The Owensboro City Commission will not allow the controversial Confederate statue seated on the grounds of the Daviess County Courthouse to be housed at the Owensboro Museum of Science and History.
As multiple possibilities surrounding the fate of the statue have made their rounds in recent weeks, one idea that has gained some backing is that the statue be placed in the museum.
However, after polling city commissioners, it was unanimously agreed upon that city officials did not want the statue at the museum, which is city property, said Mayor Tom Watson.
“We own the building, which makes it an interesting issue,” he said. “I polled the commission and it was unanimous that we felt that it would serve no purpose for it to be placed in the science museum. That was relayed to Kathy Olson (the museum’s chief executive officer) and she understands. Taking it from one government property and moving it to another doesn’t solve the issue. Judge (Al) Mattingly and I have had quite a few conversations regarding the statue and I trust the county to do the right thing and they will have my support.”
City Commissioner and mayoral candidate Pam Smith-Wright said she agrees with Watson and believes the statue should not be in a place of prominence.
“One of the major complaints is that it is on taxpayer property,” she said. “That would remain true if it was moved to the museum because it’s city property. It would be like kicking the can down the road and there will be just as many people in my opinion, that would feel that it should not go in that museum because it is being paid for by public funds.”
Despite the issue of the museum being city-owned, Smith-Wright believes the narrative of the statue needs to be shared, she said.
“I do think that it needs to be in a place where people can be educated about it because it is more than a statue, it also carries harsh meaning for people that look like me. I don’t think it should be in a place of prominence where it is worshipped ... but I don’t have a problem with people understanding what it means and how and why it is offensive to people of color. That statue has been here as long as I have been here and on that lawn. The sad part is that the powers that be in Owensboro knew then that the black population wasn’t large enough to push the issue. You have 5.5% in this whole community today and half are kids. When all this started happening, I think it sparked a fire in people that had not been there before because it had always been the good ol’ boys are doing it and we can’t fight them.”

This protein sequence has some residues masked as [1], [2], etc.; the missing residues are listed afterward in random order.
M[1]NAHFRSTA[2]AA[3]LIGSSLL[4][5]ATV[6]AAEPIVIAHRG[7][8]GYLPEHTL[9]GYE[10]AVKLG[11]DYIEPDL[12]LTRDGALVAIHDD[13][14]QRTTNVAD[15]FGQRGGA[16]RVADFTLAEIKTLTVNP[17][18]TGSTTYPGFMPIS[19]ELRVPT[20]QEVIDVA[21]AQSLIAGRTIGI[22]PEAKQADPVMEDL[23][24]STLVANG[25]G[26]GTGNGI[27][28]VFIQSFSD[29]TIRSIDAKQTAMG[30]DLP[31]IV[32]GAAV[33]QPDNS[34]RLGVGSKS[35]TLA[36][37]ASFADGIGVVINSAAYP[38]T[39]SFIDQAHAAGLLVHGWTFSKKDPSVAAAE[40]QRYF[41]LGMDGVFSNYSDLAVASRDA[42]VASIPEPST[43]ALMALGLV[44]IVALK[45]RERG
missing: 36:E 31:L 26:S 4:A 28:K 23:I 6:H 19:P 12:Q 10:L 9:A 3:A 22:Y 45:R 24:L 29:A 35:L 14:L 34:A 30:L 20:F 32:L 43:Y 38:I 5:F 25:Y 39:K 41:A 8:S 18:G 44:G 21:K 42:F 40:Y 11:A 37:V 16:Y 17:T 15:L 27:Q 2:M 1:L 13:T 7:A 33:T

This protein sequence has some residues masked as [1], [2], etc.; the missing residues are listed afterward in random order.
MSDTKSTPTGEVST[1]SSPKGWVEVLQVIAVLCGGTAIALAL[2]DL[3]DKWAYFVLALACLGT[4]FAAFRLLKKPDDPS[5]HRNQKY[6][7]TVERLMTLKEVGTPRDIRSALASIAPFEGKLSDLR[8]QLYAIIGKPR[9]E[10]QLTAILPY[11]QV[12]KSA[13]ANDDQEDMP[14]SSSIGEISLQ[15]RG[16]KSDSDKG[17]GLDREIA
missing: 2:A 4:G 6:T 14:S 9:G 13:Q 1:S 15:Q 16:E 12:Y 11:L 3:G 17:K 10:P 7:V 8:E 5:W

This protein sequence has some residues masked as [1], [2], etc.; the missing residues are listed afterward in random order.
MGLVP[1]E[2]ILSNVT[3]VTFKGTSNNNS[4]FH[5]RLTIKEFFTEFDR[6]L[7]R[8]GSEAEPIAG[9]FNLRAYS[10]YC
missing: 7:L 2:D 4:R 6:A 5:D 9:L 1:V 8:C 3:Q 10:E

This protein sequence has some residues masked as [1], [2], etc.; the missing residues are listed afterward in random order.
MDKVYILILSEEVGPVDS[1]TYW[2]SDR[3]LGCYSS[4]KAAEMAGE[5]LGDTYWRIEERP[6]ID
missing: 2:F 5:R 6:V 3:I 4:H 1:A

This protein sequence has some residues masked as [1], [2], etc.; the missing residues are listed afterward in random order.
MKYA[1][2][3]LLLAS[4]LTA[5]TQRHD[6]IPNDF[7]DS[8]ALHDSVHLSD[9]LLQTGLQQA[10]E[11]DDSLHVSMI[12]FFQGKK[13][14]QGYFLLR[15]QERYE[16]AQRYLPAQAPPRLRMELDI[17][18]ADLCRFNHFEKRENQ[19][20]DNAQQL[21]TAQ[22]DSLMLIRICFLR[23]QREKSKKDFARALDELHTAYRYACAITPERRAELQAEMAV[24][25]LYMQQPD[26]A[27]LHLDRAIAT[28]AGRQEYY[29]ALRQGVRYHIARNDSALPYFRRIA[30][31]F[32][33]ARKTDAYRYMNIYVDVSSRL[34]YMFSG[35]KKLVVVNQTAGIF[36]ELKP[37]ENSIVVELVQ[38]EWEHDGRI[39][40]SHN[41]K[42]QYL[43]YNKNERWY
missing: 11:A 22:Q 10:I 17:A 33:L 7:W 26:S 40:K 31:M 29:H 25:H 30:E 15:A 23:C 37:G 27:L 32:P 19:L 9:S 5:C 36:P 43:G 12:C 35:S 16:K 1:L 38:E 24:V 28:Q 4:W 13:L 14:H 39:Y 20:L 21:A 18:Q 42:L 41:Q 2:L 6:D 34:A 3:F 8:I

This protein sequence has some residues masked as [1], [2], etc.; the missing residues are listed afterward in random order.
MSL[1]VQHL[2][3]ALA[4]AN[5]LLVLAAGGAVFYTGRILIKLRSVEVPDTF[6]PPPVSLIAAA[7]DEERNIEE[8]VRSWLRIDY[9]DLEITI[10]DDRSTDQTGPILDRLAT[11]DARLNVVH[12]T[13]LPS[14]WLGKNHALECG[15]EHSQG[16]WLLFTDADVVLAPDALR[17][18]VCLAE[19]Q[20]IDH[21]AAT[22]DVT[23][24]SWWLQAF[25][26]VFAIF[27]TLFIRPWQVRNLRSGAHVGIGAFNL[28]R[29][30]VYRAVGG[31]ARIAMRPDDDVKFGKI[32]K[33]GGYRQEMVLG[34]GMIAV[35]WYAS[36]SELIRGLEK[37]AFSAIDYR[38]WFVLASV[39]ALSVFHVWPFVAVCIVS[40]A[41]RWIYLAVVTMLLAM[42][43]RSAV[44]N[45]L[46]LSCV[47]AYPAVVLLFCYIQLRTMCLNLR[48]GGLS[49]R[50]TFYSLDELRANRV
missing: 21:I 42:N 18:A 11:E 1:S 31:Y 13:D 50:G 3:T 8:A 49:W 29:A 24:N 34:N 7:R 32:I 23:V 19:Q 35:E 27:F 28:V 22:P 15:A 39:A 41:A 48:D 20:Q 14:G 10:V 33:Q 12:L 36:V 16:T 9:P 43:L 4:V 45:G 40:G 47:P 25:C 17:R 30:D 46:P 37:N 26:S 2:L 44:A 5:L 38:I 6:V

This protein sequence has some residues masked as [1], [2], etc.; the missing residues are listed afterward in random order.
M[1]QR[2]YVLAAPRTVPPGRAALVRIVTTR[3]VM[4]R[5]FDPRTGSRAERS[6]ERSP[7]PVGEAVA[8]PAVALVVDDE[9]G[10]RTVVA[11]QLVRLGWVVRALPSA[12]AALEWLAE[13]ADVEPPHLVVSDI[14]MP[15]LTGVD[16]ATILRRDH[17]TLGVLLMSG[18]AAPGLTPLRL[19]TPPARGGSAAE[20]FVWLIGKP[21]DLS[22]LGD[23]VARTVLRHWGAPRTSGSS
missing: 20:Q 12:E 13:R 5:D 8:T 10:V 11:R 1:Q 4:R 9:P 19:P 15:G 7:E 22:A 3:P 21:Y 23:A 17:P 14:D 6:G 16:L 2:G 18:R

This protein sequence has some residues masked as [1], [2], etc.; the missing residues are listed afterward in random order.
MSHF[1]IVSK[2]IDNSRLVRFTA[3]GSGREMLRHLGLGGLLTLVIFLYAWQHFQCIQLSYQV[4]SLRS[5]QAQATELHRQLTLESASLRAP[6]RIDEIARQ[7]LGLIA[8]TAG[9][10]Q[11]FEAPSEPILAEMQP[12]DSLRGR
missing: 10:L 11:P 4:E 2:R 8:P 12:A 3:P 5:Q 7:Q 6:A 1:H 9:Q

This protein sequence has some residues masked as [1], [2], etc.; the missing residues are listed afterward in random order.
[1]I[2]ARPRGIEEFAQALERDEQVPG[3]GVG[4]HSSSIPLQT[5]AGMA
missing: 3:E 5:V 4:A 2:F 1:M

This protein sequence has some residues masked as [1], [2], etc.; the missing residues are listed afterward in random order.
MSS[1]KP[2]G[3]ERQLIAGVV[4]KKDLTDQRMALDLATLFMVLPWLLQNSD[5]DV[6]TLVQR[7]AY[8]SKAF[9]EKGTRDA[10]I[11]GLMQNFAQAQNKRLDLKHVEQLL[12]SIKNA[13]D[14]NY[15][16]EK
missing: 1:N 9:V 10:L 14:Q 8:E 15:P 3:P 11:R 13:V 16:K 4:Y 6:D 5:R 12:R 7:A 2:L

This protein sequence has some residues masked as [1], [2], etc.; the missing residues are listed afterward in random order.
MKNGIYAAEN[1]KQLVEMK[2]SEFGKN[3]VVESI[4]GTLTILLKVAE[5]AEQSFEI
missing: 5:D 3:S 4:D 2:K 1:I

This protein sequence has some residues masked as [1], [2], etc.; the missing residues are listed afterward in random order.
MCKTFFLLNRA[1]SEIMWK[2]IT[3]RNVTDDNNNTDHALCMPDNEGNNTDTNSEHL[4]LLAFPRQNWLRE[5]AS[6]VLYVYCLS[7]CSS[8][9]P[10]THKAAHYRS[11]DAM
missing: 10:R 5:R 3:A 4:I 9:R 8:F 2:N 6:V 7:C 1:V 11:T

Ultimately, Smith-Wright believes that the ultimate placement of the statue will be controversial but that the community will be judged if it can’t begin to unify on issues, specifically those that encourage community and understanding, she said.
“People that may want to relocate to a city like Owensboro are looking for diversity,” she said. “Sadly that is not well represented here. We have a diverse community, but that is not what see. We have all kinds of folks in this community and they all need to be represented. Wherever the statue goes there will be controversy because all people don’t think alike, that is why we need to discover common ground. You could put it in the cemetery, and people will be upset. Put it in the museum, people will be upset. I am all about education and if it is told correctly, then people won’t worship it as much as they do when they find out how hurtful it is to people of color.”
While honoring the city’s request, there is a level of disappointment that the museum will not be able to fulfill its “responsibility” to chronicle and provide the full history of Owensboro, Daviess County and the region, Olson said.
“Museums are the proper place for objects of that nature so that the entire comprehensive history can be told and shared,” she said. “Particularly so that the entire comprehensive history can be told and shared to help people understand a particular moment in our history. We see it as our responsibility and our duty. We exist to tell the story of this community and preserve artifacts of this community in natural history and history. In that sense, yes, we think the best home is in an institution that can provide a comprehensive overlook into what was happening then and the context of the history of then.
“There is a lot to the story of the Owensboro statue. To tell the whole story is our responsibility,” she said. “Not being able to do that is a loss for the community.”
Jacob Mulliken, 270-228-2837, firstname.lastname@example.org